Flash Art International no. 315 June–July–August 2017

We are pleased to announce that the June–July–August edition of Flash Art International is out now. Rei Kawakubo is the cover artist for this summer 2017 edition.

Having founded her label Comme des Garçons in 1969, Rei Kawakubo is only the second living designer (after Yves Saint Laurent) to be honored with a solo show at the Metropolitan Museum of Art. According to Jeremy Lewis, “What makes [her] clothes radical is that although they are not always recognizable as clothes, they were always meant to be worn.” Kawakubo’s deconstructed style –– raw and cerebral –– seems to take clothing outside of itself and to reposition it in a contemporary space nonetheless rooted within her own Japanese cultural tradition.

A season marked by global political uncertainty has foregrounded artist Pope.L’s long concern with just that: uncertainty, unknowability, misrecognition. In Whispering Campaign at Documenta 14, a fragmentary narrative is diffused throughout Athens twenty-four hours a day –– as it will throughout Kassel –– via city-wide speakers and wandering, whispering performers. In his conversation with Jibade-Khalil Huffman, Pope.L relates how he sees “language as a means of duration, and time as a way of making meaning.”

Also in this issue:

In “Macro”:

Tess Edmonson considers Lindsay Lohan as a cultural phenomenon.

“There’s a weird temporality to Lohan’s public flirtations with Islam under Trump, as though she’s misplacing Islam in the mediascape. Popular media has neither clichés nor discursive tools by which to attach her actions — those regarding the Quran, refugees, the Arabic language — to meaning.”

–– Tess Edmonson

In “Features”:

Chiara Parisi asks Pier Paolo Calzolari about his life and career, from Arte Povera to his current New York show.

“In the 1960s reality was different, totalizing, dictatorial. There was a sort of aristocracy of art, not a democratic ‘dissemination’ of it, which instead I observe now.”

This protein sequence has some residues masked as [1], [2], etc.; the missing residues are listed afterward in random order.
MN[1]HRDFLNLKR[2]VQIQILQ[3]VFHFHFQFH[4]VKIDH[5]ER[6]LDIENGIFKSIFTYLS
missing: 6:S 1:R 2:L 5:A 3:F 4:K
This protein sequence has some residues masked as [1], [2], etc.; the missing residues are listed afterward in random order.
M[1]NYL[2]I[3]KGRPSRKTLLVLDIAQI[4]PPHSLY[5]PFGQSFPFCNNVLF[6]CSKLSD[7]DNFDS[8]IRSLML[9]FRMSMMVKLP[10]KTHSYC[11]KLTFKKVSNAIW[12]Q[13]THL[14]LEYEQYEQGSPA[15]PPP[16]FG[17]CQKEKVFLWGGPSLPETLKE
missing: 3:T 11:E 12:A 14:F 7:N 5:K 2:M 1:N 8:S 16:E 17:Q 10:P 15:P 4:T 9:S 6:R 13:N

–– Pier Paolo Calzolari

Amy Zion sheds light on the enigmatic art of Rodrigo Hernández.

“Instead of beginning from the premise that we all know what the world is, that it is one thing, and that an artist can find some sort of Archimedean point above it, from which she looks down and produces art and commentary, Hernández’s work remains stuck in the swamp of the world.”

–– Amy Zion

Jennifer Piejko considers the choreography of Ligia Lewis.

“In front of us, the dancers occasionally pause in a tense first ballet position, fists out at either side, before gracefully opening to a wide second and sliding into a discrete fourth before lunging into third position. Lewis maintains their tight stature: ‘Left foot!’”

–– Jennifer Piejko

Hyunjin Kim examines the filmmaking of Park Chan-kyong.

“In Park’s narrative, the history of Korean shamanism embodies the violence of the grand narrative of Korean modernization.”

–– Hyunjin Kim

In “Reviews”:

Jeff Geys at Essex Street, New York; Céline Condorelli at P!, New York; Lindsay Lawson at 8-11, Toronto; Mathis Altmann at Freedman Fitzpatrick, Los Angeles; Eliza Douglas at Overduin & Co., Los Angeles; Alexandre da Cunha at PIVÔ, São Paulo; “Disobedient Bodies” at The Hepworth Wakefield; Jacolby Satterwhite at Banner Repeater, London; Seth Price at Stedelijk Museum, Amsterdam; Bruno Gironcoli at Clearing, Brussels; Lucy Dodd at Sprüth Magers, Berlin; Rainer Fetting at Thomas Fuchs, Stuttgart; “Art/Afrique, le nouvel atelier” at Fondation Louis Vuitton, Paris; Amalia Del Ponte at Museo del Novecento and Studio Francesco Messina, Milan; Stephen Kaltenbach at Muzeum Sztuki, Lodz; Malak Yacout at Townhouse Gallery, Cairo; “A map of the world that does not include Utopia is not worth glancing at” at Beijing Commune; Lee Kit at ShugoArts, Tokyo.

We are pleased to announce Flash Art’s participation in the 2017 editions of Art Basel and Liste.

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Flash Art International no. 314 May 2017

We are pleased to announce that the May edition of Flash Art International is out now. The issue’s cover is dedicated to the late Italian artist Maria Lai, whose work is on display at both Documenta 14 and the 57th Venice Biennale.

Lai’s art developed in response to an art industry whose heteropatriarchal worldview — her teacher Arturo Martini saw her as a “little girl” from a terra vergine — became grist for projects of collective empowerment. The cover is a photograph from Lai’s action Legarsi alla montagna (Tying Oneself to the Mountain, 1981) in which the artist physically connected the inhabitants of her native Ulassai with a single ribbon, tied from house to house and up the mountainside overlooking the town. Barbara Casavecchia, who profiles the artist in this issue, calls Legarsi alla montagna “a contemporary rite for conquering the fear of being devastated, wiped out, cancelled.”